When a tree falls in a forest and there is no one around to hear, it makes a big noise, as well as a mess, and it leaves some if its root in the ground. If a redwood tree falls in a forest, and there is no one around to hear, it is probably better that way. It wold be dangerous to be too close to a redwood when it comes down! They are so big and tall, and are typically so crowded amongst other trees, that they bring down tons of debris with them.

Falling redwoods are rare. They live for centuries or thousands of years. Yet, sooner or later it happens. In more modern history, after the ecology of the redwood groves was disrupted by extensive harvesting, redwoods sometimes get killed by forest fires. (Redwoods are some of the few trees in California that survive forest fires by being fire retardant, but can be killed if enough of the more combustible trees around them burn hotly enough. Extensive harvesting allowed more of the other combustible trees to mix into redwood forests than would normally be there.)

The one thing that redwoods do even less frequently than fall is die. Even after they fall, burn to ‘death’ or get cut down, they regenerate from their stump or roots. Sometimes, several or many genetically identical new trees that are all attached to the same root system develop around a dying parent before it falls. They sometimes do so after a parent burns or gets cut down. Eventually, the original tree decays, leaving a circle of new trees around where it once was. Outsiders often refer to them as ‘fairy rings’. To us, they are just tree circles or rings. Larger and more impressive circles might be known as ‘chapels’ or better yet, ‘cathedrals’.

They are impressive features in the forests. When the area nearby gets landscaped, they are typically ignored because they are so excellent that they can not be improved. There are not many plants that live in the debris of redwoods anyway.

1. This is a nice small but crowded chapel where I work.P80512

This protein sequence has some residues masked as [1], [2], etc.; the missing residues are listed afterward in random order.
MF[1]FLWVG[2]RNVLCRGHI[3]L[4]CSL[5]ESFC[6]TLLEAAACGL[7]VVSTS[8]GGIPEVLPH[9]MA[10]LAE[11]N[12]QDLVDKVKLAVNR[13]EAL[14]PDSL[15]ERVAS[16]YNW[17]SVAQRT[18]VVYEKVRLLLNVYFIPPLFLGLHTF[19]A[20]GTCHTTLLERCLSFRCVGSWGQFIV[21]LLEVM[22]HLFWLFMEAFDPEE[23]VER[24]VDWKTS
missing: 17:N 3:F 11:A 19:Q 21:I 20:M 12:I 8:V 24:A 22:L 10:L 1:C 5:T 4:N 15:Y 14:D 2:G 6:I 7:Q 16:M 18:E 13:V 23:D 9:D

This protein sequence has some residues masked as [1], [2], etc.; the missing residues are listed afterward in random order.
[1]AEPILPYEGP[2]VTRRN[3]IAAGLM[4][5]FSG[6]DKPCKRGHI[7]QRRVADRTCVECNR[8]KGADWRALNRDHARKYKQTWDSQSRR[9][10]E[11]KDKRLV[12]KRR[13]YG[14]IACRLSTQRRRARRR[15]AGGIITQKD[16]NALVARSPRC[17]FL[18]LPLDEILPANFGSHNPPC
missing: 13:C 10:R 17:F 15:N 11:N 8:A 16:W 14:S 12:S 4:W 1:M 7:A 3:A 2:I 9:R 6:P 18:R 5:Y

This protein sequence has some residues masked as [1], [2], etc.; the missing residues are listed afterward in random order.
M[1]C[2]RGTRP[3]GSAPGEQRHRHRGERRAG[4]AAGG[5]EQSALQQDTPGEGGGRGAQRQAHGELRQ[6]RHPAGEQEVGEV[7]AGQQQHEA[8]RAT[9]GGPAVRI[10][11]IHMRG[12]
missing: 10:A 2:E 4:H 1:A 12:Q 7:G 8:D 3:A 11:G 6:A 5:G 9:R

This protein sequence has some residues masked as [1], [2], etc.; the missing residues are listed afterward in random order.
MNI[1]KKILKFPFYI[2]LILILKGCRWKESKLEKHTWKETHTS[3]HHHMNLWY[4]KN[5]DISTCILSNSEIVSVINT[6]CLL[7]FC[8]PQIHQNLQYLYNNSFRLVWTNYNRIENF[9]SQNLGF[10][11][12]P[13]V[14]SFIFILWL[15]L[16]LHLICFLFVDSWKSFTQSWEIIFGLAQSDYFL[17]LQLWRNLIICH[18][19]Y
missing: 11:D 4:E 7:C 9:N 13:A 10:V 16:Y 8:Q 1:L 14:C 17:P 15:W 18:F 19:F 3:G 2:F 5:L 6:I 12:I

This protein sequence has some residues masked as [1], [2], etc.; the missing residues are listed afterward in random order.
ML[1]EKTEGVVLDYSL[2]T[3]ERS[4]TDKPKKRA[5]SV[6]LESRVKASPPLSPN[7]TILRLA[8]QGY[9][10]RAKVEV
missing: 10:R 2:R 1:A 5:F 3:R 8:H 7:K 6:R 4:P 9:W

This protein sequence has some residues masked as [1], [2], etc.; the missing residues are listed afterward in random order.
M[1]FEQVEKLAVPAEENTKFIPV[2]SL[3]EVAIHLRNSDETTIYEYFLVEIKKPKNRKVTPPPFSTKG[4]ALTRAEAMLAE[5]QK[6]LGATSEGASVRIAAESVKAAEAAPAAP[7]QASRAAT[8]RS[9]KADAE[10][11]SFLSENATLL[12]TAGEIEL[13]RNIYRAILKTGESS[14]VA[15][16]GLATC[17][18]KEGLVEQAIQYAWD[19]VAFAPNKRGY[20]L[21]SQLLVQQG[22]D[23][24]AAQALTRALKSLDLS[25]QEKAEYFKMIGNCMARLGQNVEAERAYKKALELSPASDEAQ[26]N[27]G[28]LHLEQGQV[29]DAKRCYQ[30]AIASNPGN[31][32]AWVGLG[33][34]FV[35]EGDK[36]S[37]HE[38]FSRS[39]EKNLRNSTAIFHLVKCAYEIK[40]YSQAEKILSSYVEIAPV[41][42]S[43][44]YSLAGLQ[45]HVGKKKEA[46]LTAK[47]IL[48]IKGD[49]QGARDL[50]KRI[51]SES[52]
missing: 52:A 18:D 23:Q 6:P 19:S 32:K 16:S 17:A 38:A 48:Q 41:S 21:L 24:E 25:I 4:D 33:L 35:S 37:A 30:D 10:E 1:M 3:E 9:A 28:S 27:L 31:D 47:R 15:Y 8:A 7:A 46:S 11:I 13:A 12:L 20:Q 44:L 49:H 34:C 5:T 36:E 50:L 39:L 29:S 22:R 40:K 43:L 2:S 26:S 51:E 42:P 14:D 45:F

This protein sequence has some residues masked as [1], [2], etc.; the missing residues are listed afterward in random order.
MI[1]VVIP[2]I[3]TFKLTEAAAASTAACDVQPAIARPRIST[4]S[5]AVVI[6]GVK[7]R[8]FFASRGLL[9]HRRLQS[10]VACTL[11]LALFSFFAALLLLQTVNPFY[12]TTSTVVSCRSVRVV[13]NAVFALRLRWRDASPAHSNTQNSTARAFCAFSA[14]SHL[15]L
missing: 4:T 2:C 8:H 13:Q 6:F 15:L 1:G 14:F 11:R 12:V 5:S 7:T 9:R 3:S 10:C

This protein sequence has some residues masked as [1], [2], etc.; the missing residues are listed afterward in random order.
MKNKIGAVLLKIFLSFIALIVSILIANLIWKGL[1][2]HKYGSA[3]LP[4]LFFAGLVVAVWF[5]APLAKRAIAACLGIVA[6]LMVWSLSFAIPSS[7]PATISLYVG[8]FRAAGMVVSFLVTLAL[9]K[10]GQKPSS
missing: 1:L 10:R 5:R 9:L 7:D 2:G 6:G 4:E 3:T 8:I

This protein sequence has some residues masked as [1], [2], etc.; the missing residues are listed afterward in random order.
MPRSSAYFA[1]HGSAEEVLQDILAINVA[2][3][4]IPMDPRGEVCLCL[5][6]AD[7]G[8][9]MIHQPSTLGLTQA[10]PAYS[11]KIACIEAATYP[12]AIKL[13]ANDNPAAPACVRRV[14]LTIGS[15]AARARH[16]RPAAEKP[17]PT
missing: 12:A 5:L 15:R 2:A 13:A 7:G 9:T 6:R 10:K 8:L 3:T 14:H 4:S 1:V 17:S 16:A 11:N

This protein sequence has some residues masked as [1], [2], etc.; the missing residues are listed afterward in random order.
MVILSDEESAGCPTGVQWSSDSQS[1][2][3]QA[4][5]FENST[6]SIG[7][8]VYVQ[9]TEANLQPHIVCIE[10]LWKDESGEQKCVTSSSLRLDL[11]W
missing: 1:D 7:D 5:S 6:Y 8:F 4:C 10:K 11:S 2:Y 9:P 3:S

2. How does such a chapel get landscaped? It doesn’t. Ours happens to have a nice patch of azaleas nearby. This picture was taken earlier. Bloom finished a while ago.P80512+
3. These azaleas are just so excellent that I had to get a better picture to show them off.P80512++
4. Forget-me-not happens to be one of those few plants that does not mind light redwood litter, so we often let it grow and bloom if it shows up in a good spot.P80512+++
5. Columbine just seems to look good with redwoods for some reason, but it dislikes the litter. This columbine is in a nearby planter that does not get much litter.P80512++++
6. I can not explain the red freesias that bloom earlier in spring. There are yellow and purple ones too. No one knows where they came from, but they do not seem to be bothered by a bit of redwood litter.P80512+++++This is the link for Six on Saturday, for anyone else who would like to participate:

https://thepropagatorblog.wordpress.com/2017/09/18/six-on-saturday-a-participant-guide/

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24 thoughts on “Six on Saturday: Tree Ring Circus

  1. This is a photo from 2011 of the Californian Redwoods on the mountainside here. There was a huge fire in 2015 and I would love to know if they survived – the photo came through on my Facebook feed as a ‘memory’ this morning. The area has only recently been opened and now one has to pay to go there C:\Documents and Settings\Joe.JOE-8E2F88AF50C\My Documents\Ann\anntf652011

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    1. Unfortunately, the picture did not come through. If the trees were mature coastal redwoods, they probably survived. It is possible that they died, but a fire must be very hot to kill them. There were actually a few dead trunks in my neighborhood from a fire that burned through there in the 1950s. The giant redwoods are a bit more easily killed, but could have survived if there was not much else around them, and if they were big enough to have insulated themselves. Mature trees have very thick fibrous bark!

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      1. That might have been old enough too survive the fires though. Most in my neighborhood were less than that old because they were the second generation tree after the old trees were harvested for construction in the San Francisco Bay Area, particularly right after the Great Earthquake and Fire of San Francisco in 1906.

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    1. They are quite fitting. There are big rhododendrons, azaleas, camellias and all sorts of woodsy but colorful flowers a few yards away, as well as plenty of ferns. There are even Australian tree ferns in there because they have that nicely contrasting light green color and big fronds.

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    1. There were several at home, and there is a nice one on one of the garden parcels in Brookdale. The trees there are not very tall, but the trunks are bulky because they are near the ridge. The original trees were huge. At home, I built an outhouse over the hollow stump of a formerly harvested redwood, and a shower inside another. The largest stump was big enough to build a guest room in.

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